Anyway, what is honest or not is often a question of mood. "You're fat and selfish" is something you can think on a Wednesday, but on Thursday, after he's spontaneously visited your old mother in a nursing-home and then taken you out to dinner, you might think: "You're generous, lovely and cuddly". Which is the "honest" view? I suppose you could do things the American self-help book way: "Today I am irritated by your weight problem and can only see your selfish side." But although it's an absolutely splendid way to talk in theory, I don't know a single soul who, though they endorse the idea behind it, can bring themselves to speak like that. Perhaps because it means you'd have to say the nice things that way, too. "I love you" would turn into: "Today I feel great love for you". Not very comforting. I mean, cripes, what about tomorrow?

In his diaries, James Lees-Milne wrote, having been asked by his wife whether he thought she had a sense of humour and replied that he didn't think she did: "People take it as the deadliest insult to be told they lack sense of humour; it is worse than being told their breath stinks. I shouldn't have said what I said. The truth is, one cannot be candid, or honest with one's dearest. One cannot be honest or truthful. Truth is not Beauty. It is something to be hidden in the deepest depths of one's inmost being. One must act all the time."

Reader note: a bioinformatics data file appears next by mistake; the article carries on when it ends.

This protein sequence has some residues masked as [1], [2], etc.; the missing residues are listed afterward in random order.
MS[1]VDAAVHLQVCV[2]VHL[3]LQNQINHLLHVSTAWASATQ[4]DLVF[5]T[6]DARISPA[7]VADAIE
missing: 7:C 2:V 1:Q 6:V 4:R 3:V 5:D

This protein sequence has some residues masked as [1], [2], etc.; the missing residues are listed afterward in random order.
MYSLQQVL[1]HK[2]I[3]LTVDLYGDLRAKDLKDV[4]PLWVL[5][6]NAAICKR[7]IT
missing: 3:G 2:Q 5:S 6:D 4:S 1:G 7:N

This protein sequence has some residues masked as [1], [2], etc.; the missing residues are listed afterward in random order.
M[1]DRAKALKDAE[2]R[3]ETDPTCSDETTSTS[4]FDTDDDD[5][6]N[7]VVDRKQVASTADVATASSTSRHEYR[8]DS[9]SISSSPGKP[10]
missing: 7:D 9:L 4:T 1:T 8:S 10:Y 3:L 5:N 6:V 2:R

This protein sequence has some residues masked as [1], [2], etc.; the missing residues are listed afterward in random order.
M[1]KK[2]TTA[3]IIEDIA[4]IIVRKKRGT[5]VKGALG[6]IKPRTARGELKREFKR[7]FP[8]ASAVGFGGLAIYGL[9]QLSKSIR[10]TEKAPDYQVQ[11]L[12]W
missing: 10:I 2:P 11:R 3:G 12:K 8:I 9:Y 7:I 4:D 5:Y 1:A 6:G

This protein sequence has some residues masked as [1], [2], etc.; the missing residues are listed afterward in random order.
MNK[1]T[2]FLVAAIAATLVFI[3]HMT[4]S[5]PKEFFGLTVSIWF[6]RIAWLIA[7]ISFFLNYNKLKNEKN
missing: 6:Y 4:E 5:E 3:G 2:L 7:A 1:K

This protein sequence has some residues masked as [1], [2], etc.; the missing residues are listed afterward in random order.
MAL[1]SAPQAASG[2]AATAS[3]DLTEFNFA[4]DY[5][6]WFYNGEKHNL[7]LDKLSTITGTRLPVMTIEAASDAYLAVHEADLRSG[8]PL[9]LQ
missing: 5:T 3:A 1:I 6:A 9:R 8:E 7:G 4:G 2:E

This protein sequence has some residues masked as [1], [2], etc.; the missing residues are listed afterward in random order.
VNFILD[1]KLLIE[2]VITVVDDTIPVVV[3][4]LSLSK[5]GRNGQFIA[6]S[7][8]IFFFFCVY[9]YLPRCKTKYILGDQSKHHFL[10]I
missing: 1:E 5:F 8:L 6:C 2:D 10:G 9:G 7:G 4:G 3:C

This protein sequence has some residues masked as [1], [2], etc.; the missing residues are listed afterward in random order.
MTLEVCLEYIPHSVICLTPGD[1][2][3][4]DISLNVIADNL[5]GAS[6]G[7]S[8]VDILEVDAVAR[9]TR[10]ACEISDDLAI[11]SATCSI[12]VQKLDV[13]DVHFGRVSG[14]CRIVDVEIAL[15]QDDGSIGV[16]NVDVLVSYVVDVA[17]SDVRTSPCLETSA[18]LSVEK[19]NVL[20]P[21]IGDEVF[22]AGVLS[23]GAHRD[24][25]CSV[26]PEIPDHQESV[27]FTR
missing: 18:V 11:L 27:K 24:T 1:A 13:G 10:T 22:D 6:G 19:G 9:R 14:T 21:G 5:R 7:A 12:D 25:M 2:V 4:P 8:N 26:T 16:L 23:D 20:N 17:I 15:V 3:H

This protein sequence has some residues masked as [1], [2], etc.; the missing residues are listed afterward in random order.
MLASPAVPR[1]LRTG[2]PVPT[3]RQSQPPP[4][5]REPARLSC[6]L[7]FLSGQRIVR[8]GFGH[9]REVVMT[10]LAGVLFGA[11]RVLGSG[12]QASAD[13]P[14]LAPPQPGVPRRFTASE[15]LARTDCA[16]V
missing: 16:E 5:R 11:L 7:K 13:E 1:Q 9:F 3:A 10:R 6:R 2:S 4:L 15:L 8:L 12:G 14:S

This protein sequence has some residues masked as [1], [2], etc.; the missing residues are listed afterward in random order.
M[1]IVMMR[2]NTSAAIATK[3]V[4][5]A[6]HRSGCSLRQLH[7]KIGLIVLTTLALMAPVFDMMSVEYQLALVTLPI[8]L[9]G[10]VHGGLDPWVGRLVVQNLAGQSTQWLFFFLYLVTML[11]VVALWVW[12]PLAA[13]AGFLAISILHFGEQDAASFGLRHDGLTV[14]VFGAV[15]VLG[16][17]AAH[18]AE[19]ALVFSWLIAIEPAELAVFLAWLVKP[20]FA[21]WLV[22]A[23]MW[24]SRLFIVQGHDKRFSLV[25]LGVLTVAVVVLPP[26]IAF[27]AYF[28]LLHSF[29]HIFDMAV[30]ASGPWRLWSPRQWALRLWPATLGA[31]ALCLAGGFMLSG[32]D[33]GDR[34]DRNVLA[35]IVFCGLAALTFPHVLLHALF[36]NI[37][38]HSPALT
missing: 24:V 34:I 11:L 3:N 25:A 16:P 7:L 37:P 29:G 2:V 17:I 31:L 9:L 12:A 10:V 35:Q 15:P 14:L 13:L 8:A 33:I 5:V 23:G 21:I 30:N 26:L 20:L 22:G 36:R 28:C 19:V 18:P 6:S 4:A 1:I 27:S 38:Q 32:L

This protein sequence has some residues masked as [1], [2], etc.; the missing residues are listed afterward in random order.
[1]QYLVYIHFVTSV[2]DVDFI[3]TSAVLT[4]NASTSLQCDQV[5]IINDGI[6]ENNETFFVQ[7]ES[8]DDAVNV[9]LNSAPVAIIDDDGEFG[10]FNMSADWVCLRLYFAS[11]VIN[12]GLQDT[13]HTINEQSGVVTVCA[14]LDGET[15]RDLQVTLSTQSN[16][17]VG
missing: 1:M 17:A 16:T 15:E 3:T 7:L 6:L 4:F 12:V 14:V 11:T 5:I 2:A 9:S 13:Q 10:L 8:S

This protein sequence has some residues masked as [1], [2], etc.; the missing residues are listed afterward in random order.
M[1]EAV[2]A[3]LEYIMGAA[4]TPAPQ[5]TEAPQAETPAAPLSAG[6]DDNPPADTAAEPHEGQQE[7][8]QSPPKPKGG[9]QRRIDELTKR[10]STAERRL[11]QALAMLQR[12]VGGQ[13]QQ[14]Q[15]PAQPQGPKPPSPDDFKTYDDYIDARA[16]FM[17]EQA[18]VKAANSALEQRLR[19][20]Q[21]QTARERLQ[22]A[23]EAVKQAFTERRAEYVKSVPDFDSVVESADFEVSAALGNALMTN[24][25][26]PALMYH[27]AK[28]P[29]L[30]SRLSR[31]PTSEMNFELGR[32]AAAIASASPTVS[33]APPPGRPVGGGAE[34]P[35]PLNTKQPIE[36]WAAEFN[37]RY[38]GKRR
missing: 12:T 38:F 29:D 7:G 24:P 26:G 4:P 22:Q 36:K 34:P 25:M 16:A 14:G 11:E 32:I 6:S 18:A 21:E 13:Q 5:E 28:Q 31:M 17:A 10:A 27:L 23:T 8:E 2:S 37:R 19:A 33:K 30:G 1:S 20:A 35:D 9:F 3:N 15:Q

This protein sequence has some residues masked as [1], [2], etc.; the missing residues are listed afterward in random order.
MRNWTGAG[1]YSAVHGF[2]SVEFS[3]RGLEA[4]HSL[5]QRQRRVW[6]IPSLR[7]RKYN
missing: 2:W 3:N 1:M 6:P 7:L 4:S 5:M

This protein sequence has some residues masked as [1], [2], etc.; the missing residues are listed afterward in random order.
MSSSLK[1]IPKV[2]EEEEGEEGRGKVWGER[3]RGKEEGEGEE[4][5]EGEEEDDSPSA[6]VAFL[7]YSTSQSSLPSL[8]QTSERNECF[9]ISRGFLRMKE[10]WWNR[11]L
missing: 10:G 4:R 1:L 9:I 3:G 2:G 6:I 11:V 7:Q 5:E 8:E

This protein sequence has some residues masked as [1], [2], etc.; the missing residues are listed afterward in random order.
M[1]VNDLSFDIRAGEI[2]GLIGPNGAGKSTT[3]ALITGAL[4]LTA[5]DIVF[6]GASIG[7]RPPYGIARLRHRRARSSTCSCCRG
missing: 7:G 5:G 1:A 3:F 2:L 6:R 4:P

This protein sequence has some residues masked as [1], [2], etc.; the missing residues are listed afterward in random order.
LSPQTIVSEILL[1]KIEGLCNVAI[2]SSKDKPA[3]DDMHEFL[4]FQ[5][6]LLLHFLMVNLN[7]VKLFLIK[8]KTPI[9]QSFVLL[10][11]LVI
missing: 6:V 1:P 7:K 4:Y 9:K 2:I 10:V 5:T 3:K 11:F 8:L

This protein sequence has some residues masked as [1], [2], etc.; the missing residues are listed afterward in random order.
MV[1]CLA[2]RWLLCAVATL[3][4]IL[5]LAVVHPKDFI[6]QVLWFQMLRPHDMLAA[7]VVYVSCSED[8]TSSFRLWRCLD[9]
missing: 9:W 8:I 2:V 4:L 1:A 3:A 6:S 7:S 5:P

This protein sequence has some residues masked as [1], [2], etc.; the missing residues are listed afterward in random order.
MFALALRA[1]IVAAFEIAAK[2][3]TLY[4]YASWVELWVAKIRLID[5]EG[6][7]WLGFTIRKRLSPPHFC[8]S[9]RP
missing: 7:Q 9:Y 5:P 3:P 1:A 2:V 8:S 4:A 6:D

I don't think Dennis and his girlfriend should act all the time. They should be honest - but only when honesty is called for, and not as an end in itself. They must never, never, be "brutally" honest or, indeed, brutally anything. Honesty is no excuse for being rude, disrespectful, hurtful or unloving. Honesty is terribly important; but so is presentation.


Honesty is the best policy